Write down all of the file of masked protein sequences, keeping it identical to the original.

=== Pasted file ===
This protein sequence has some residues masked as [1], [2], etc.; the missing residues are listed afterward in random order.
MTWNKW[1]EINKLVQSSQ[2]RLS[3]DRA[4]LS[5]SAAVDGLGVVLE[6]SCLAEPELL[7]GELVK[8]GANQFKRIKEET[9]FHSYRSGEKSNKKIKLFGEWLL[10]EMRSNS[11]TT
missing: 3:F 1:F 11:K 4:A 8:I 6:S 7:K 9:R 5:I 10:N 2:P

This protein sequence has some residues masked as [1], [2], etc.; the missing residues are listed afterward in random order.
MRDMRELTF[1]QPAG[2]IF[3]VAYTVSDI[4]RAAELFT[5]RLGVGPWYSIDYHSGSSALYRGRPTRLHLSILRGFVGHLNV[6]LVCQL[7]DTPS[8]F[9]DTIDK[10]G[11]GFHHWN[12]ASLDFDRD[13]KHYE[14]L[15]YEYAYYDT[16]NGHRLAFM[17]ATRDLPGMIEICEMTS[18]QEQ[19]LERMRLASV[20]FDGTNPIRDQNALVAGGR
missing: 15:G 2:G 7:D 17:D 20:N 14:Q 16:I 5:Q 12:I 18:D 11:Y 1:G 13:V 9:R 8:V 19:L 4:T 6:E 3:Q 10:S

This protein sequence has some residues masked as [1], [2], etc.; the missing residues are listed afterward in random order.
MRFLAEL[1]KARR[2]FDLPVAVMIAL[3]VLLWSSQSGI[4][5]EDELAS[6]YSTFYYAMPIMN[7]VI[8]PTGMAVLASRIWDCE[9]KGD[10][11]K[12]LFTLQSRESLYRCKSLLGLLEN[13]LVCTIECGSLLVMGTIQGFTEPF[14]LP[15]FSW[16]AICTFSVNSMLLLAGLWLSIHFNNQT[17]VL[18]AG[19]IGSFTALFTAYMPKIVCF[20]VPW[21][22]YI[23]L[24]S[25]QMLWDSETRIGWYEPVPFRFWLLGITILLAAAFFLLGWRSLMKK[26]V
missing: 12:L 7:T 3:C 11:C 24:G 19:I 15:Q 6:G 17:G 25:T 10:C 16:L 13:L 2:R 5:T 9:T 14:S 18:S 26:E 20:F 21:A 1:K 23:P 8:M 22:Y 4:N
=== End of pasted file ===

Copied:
This protein sequence has some residues masked as [1], [2], etc.; the missing residues are listed afterward in random order.
MTWNKW[1]EINKLVQSSQ[2]RLS[3]DRA[4]LS[5]SAAVDGLGVVLE[6]SCLAEPELL[7]GELVK[8]GANQFKRIKEET[9]FHSYRSGEKSNKKIKLFGEWLL[10]EMRSNS[11]TT
missing: 3:F 1:F 11:K 4:A 8:I 6:S 7:K 9:R 5:I 10:N 2:P

This protein sequence has some residues masked as [1], [2], etc.; the missing residues are listed afterward in random order.
MRDMRELTF[1]QPAG[2]IF[3]VAYTVSDI[4]RAAELFT[5]RLGVGPWYSIDYHSGSSALYRGRPTRLHLSILRGFVGHLNV[6]LVCQL[7]DTPS[8]F[9]DTIDK[10]G[11]GFHHWN[12]ASLDFDRD[13]KHYE[14]L[15]YEYAYYDT[16]NGHRLAFM[17]ATRDLPGMIEICEMTS[18]QEQ[19]LERMRLASV[20]FDGTNPIRDQNALVAGGR
missing: 15:G 2:G 7:D 17:D 20:N 14:Q 16:I 5:Q 12:I 18:D 11:Y 1:G 13:V 9:R 8:V 19:L 4:T 6:E 3:Q 10:S

This protein sequence has some residues masked as [1], [2], etc.; the missing residues are listed afterward in random order.
MRFLAEL[1]KARR[2]FDLPVAVMIAL[3]VLLWSSQSGI[4][5]EDELAS[6]YSTFYYAMPIMN[7]VI[8]PTGMAVLASRIWDCE[9]KGD[10][11]K[12]LFTLQSRESLYRCKSLLGLLEN[13]LVCTIECGSLLVMGTIQGFTEPF[14]LP[15]FSW[16]AICTFSVNSMLLLAGLWLSIHFNNQT[17]VL[18]AG[19]IGSFTALFTAYMPKIVCF[20]VPW[21][22]YI[23]L[24]S[25]QMLWDSETRIGWYEPVPFRFWLLGITILLAAAFFLLGWRSLMKK[26]V
missing: 12:L 7:T 3:C 11:C 24:G 19:I 15:Q 6:G 17:G 25:T 10:C 16:L 13:L 2:R 5:T 9:T 14:S 18:S 26:E 20:F 21:A 1:K 23:P 8:M 22:Y 4:N